Monday, 31 October 2011

WHM Celebrates Person's Day and Women's History Month

You could have heard a pin drop during the Winnipeg General Strike storytelling evening
by Ottawa storytellers Donna Stewart and Sherri Yasbani, at Carleton University’s Minto
Centre, October 18th. The audience of more than thirty people was captivated by the
realities of life in the early 1900s leading up to the 1919 strike.

Ruth Stewart-Verger, also a storyteller was there assisting as she was unable to talk due
to illness. Donna and Sherri told the story of Elizabeth Coulter and Helen Armstrong, two
women with very differing views whose families were involved in the Winnipeg Strike.
Our thanks to Sherri for stepping in at the last minute and doing an incredible job telling
Helen’s story.

What made this especially interesting is that Elizabeth was Donna’s grandmother, so it is
a personal recollection of events at the time.

The event to celebrate Person’s Day and Women’s History Month was co-sponsored
by Carleton University’s Centre for Public History and Department of History and the
Workers’ History Museum, and supported with a donation from the Public Service
Alliance of Canada’s Ottawa Regional Women’s Committee

We had a panel discussion afterwards with Donna Stewart, Barb Byers the Executive
Vice-President of the Canadian Labour Congress and Robyn Benson the PSAC’s
Regional Executive Vice-President for the Prairies. They spoke about the gains from the
strike to today and the struggles that everyone, not just women, face to keep these gains,
given the current government’s attitude towards human and social rights.

Tuesday, 18 October 2011

Announcing Our Third Panelist!

The WHM is pleased to announce our third panelist for the October 18th Storytelling event. Robyn Benson is the Regional Executive Vice President for the PSAC Prairie region. We are excited to have Robyn join us.

For more information about Robyn please click here. For more information about the other panelists and the story telling event, please click here.

We are looking forward to seeing you all on the 18th!

Wednesday, 12 October 2011

Women and the Winnipeg General Strike

From May 15 to June 28, 1919, the City of Winnipeg was engulfed in Canada's most famous strike. The Winnipeg General Strike emerged from a cauldron of social unrest including such ingredients as the deteriorating economic situation for workers, the return of unemployed WWI veterans, and the growing size of the labour movement. This led to an upsurge of support for the One Big Union, and the leadership they could provide. The influence of the still developing Russian revolution on the people of Winnipeg coupled with the growing "anti-alien" (and anti-Bolshevik) fury generated by business interests and governments created tension amongst opposing factions in the city. The people had had enough and were ready to strike.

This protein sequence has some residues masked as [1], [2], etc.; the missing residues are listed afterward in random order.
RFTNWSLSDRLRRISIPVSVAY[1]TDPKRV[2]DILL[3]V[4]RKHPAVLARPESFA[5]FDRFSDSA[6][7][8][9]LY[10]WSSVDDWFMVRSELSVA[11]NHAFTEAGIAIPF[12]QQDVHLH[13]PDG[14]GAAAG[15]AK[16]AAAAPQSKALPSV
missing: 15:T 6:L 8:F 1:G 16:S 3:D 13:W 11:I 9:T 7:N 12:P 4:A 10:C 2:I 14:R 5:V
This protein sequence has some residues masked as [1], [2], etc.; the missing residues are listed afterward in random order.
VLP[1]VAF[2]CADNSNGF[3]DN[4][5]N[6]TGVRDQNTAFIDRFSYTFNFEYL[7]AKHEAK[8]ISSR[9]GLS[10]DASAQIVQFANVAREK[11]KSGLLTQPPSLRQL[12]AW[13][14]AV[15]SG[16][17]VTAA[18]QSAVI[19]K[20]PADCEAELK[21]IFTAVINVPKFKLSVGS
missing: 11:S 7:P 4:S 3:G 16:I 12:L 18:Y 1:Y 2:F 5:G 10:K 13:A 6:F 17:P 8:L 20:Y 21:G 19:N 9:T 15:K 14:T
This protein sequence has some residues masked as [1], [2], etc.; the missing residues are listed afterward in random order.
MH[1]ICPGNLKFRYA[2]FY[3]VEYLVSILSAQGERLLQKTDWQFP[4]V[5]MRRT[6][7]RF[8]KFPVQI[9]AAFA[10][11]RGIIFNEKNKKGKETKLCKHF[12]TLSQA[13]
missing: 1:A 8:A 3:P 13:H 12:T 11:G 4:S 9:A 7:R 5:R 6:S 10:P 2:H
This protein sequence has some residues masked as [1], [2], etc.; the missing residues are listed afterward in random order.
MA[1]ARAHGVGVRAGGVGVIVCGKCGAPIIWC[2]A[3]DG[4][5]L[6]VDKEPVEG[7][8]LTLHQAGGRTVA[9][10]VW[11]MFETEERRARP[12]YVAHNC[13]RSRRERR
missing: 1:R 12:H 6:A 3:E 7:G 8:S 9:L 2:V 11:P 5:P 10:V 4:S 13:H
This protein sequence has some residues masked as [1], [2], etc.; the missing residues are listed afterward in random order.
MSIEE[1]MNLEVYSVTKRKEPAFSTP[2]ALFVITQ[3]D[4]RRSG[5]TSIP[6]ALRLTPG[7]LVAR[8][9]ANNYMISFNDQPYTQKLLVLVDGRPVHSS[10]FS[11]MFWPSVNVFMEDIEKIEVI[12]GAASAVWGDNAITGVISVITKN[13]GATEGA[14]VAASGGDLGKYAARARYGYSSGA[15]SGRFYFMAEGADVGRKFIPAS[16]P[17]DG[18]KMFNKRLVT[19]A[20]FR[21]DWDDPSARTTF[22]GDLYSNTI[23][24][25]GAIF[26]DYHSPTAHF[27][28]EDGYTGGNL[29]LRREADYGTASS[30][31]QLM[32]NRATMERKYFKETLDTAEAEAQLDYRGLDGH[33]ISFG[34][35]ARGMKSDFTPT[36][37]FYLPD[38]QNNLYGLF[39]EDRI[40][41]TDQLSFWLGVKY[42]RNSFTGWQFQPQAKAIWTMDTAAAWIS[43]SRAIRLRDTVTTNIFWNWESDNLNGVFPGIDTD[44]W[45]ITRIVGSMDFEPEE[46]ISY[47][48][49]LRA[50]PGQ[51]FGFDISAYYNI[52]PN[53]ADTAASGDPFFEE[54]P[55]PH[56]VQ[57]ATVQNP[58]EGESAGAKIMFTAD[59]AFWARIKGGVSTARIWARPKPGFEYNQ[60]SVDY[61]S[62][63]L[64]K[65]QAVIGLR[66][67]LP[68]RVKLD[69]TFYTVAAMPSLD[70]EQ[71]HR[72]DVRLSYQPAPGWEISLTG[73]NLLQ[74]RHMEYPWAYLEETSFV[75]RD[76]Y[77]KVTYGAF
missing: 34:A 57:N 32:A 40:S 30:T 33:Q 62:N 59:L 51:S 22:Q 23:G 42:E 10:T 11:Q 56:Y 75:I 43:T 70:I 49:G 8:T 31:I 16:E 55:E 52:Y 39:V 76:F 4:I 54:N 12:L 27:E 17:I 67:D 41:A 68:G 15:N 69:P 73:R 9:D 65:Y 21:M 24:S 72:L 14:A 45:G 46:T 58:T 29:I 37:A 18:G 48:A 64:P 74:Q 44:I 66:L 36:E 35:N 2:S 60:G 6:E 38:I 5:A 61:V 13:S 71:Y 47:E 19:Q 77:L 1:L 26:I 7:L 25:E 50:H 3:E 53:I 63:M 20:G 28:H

On October 18th, the WHM will be hosting an interactive story telling event on the Winnipeg General Strike of 1919 that promises to open the door to a much-neglected aspect of Canada's most famous trade union uprising.

Much has been written on the role of men in the fight for collective bargaining rights, against terrible working conditions and against the vicious attacks of the police, army and the "Citizens Committee of One Thousand". But very little has been written or otherwise published on the critical role played by women during this historic Canadian labour struggle.

The stories of Elizabeth Coulter and Helen Armstrong, and the panel discussion that follows, are steps towards righting this imbalance with their focus on Women in the Winnipeg General Strike.

Please join us on October 18th for the Storytelling event. Admission is $10.00 and all proceeds will go to the Workers' History Museum. The event will be held from 7:30 - 10:00 pm in room 5050 of the Minto Centre, located at Carleton University. For a map of the Campus, click Here.

This event has been co-sponsored by The Workers' History Museum and the Carleton Centre for Public History

Monday, 3 October 2011

Work: Missing in Action

The Ottawa Arts and Heritage Plan focuses on developing the cultural identity of Ottawa. It envisions Ottawa as a thriving centre for local cultural activity and develops a 20-year plan for realizing that vision.

In April 2011 the Worker's History Museum was one of many groups which submitted proposals to the City of Ottawa as part of the 20/20 renewal process. After consultation with various groups, city staff developed draft plan revisions. These are currently being discussed at open houses where the public is invited to comment on the proposed revisions

Unfortunately, there is nothing in the renewal proposal that deals with work or workers. In our opinion, work and workers are an essential part of Ottawa's art, culture, history and heritage. Whatever the reason it was omitted, work is such an important part of everyone's life, and it should not be ignored. Workplaces, working class culture, and the culture of those who work and their families should be included in the Ottawa Arts and Heritage Plan.

If you agree with the idea that Work is important, and should be included in the plan, please attend the last Open House and express your opinion on Wednesday, October 5th at the Richcraft Theatre, Shenkman Arts Centre, from 6:30 to 9pm